My AFL-Elo model
Over the last few years I have followed a lot of the work done by FiveThiryEight, particularly their attempts to model and predict sport. More recently I have discovered there is a community of people trying to do similar things for the AFL, including The Arc, Squiggle, Matter of Stats and Hurling People Now.
Many of these modelling projects are based around the Elo system. If you haven’t heard of it before this model is a ranking system originally designed for chess by a Hungarian physicist. In the simplest form each player (or team) is assigned a ranking. When a match is played you can estimate a win probability based on the differences between the rankings. The rankings are then adjusted based on the result in such a way that unexpected results cause bigger changes than those that are closer to what was predicted. This model is relatively naive and simple to implement, no knowledge of the players or teams themselves is required, just the results of matches, but can still produce good predictions.
Given this I thought it would be a good place to start. My version of the model is closely based on the one described by The Arc here. There were a few different things I wanted to try but (as always) everything took longer than I planned, so what I have done in the end is very similar. The one area where I have done things differently is the process used to select the parameters of the model. This part wasn’t really described in the post on The Arc so I was left to my own devices. Here are brief descriptions of the parameters, but if you are interested I suggest you check out the outline of the model on The Arc which has a lot more detail:
- New team rating - The starting rating for new teams that enter the competition (Gold Coast and GWS). Original teams start with a rating of 1500.
- New season adjustment - Amount to regress to the mean at the beginning of a new season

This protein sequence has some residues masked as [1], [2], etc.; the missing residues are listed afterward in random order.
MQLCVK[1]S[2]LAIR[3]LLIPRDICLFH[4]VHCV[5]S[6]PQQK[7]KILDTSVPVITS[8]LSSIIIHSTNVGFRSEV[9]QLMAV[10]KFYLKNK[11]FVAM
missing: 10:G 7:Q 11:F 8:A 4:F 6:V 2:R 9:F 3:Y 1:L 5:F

- HGA alpha - Weighting given to travel distance when calculating home ground advantage (HGA)
- HGA beta - Weighting given to ground experience when calculating HGA
- p - Controls how win probabilities are converted to margins
- k - Controls how differences between predicted and actual results affect
ratings. Greater values cause greater changes, meaning the the model reacts
quicker to what has happened but also that it is more unstable. In many ways
this is the critical parameter for the Elo model. For this version of the
model we use three different values:
- Early - Used for the first five rounds of the regular season
- Normal - Used for the remainder of the regular season
- Finals - Used for finals matches
To select these parameters I chose to use a genetic optimisation algorithm. Partly because it is potentially able to explore a wider parameter space, but also because I think they are cool. To do this we need a measure of fitness that we are aiming for. For sport predictions there are generally two things we want to know, who is going to win and by how much. Estimating these can often be best done using different sets of parameters. For this reason I ran the optimisation procedure three times, once optimising for win prediction accuracy, once optimising for the mean absolute error in predicting the margin and once for a 50/50 balance between the two. Each optimisation procedure was run for 100 generations with 100 individuals in each generation, training the model on all AFL games from 1997 to 2016 and assessing performance on the games from 2000 to 2016. This leaves the 2017 season as a validation set to check the selected parameters. Here the best performing parameter sets from each of the optimisations compared to the default parameters based on The Arc:
Based on the 2017 results I decided to go with the Margin model. Despite being optimised for margin accuracy it also performed the best at predicting results in 2017. This might suggest that the optimisation procedure is not ideal, but that is a problem for another day… Encouragingly, all three of my models outperform the defaults, which suggests that the results will be somewhere in the range of the The Arc, and I am more than happy with that.
Now that I have a model I can use it to make predictions about the 2018 season!